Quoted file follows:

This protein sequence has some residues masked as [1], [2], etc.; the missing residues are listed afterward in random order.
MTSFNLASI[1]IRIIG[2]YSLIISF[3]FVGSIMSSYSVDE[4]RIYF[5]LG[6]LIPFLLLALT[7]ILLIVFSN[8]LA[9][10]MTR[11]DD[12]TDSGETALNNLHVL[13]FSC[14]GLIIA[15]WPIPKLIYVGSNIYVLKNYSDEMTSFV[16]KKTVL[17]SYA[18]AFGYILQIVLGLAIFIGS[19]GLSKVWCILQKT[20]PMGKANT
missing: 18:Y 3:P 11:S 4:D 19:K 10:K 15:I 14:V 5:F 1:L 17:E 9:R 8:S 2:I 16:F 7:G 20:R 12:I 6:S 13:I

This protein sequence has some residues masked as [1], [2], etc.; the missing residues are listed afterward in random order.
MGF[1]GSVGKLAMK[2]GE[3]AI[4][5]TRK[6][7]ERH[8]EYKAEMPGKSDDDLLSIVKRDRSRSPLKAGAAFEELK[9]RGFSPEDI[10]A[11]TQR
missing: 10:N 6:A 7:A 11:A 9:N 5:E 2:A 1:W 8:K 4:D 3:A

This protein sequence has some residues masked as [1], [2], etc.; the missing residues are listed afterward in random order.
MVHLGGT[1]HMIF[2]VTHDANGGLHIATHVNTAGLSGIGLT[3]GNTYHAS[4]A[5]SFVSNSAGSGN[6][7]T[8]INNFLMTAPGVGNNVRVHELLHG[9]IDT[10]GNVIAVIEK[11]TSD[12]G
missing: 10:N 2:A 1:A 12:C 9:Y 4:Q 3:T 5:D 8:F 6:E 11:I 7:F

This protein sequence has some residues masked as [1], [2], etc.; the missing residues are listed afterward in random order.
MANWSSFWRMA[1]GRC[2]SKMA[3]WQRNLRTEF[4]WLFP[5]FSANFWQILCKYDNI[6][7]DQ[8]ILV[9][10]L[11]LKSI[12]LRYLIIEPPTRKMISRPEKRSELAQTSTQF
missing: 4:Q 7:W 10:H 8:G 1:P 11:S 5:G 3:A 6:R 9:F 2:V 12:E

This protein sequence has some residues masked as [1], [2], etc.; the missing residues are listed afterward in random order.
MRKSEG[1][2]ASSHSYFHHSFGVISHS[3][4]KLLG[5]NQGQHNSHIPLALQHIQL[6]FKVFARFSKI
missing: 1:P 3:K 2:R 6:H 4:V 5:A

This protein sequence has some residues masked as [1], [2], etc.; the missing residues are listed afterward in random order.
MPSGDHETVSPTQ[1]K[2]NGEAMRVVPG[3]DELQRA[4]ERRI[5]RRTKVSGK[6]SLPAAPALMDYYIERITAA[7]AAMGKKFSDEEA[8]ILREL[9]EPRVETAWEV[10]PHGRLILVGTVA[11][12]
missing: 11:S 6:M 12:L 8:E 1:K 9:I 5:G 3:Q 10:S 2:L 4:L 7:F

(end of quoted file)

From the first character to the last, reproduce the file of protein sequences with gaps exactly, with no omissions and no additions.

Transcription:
This protein sequence has some residues masked as [1], [2], etc.; the missing residues are listed afterward in random order.
MTSFNLASI[1]IRIIG[2]YSLIISF[3]FVGSIMSSYSVDE[4]RIYF[5]LG[6]LIPFLLLALT[7]ILLIVFSN[8]LA[9][10]MTR[11]DD[12]TDSGETALNNLHVL[13]FSC[14]GLIIA[15]WPIPKLIYVGSNIYVLKNYSDEMTSFV[16]KKTVL[17]SYA[18]AFGYILQIVLGLAIFIGS[19]GLSKVWCILQKT[20]PMGKANT
missing: 18:Y 3:P 11:S 4:D 19:K 10:K 15:I 14:V 5:F 1:L 17:E 9:R 8:S 2:I 16:F 7:G 20:R 12:I 6:S 13:I

This protein sequence has some residues masked as [1], [2], etc.; the missing residues are listed afterward in random order.
MGF[1]GSVGKLAMK[2]GE[3]AI[4][5]TRK[6][7]ERH[8]EYKAEMPGKSDDDLLSIVKRDRSRSPLKAGAAFEELK[9]RGFSPEDI[10]A[11]TQR
missing: 10:N 6:A 7:A 11:A 9:N 5:E 2:A 1:W 8:K 4:D 3:A

This protein sequence has some residues masked as [1], [2], etc.; the missing residues are listed afterward in random order.
MVHLGGT[1]HMIF[2]VTHDANGGLHIATHVNTAGLSGIGLT[3]GNTYHAS[4]A[5]SFVSNSAGSGN[6][7]T[8]INNFLMTAPGVGNNVRVHELLHG[9]IDT[10]GNVIAVIEK[11]TSD[12]G
missing: 10:N 2:A 1:A 12:C 9:Y 4:Q 3:T 5:D 8:F 6:E 11:I 7:F

This protein sequence has some residues masked as [1], [2], etc.; the missing residues are listed afterward in random order.
MANWSSFWRMA[1]GRC[2]SKMA[3]WQRNLRTEF[4]WLFP[5]FSANFWQILCKYDNI[6][7]DQ[8]ILV[9][10]L[11]LKSI[12]LRYLIIEPPTRKMISRPEKRSELAQTSTQF
missing: 4:Q 7:W 10:H 8:G 1:P 11:S 5:G 3:A 6:R 9:F 2:V 12:E

This protein sequence has some residues masked as [1], [2], etc.; the missing residues are listed afterward in random order.
MRKSEG[1][2]ASSHSYFHHSFGVISHS[3][4]KLLG[5]NQGQHNSHIPLALQHIQL[6]FKVFARFSKI
missing: 1:P 3:K 2:R 6:H 4:V 5:A

This protein sequence has some residues masked as [1], [2], etc.; the missing residues are listed afterward in random order.
MPSGDHETVSPTQ[1]K[2]NGEAMRVVPG[3]DELQRA[4]ERRI[5]RRTKVSGK[6]SLPAAPALMDYYIERITAA[7]AAMGKKFSDEEA[8]ILREL[9]EPRVETAWEV[10]PHGRLILVGTVA[11][12]
missing: 11:S 6:M 12:L 8:E 1:K 9:I 5:G 3:Q 10:S 2:L 4:L 7:F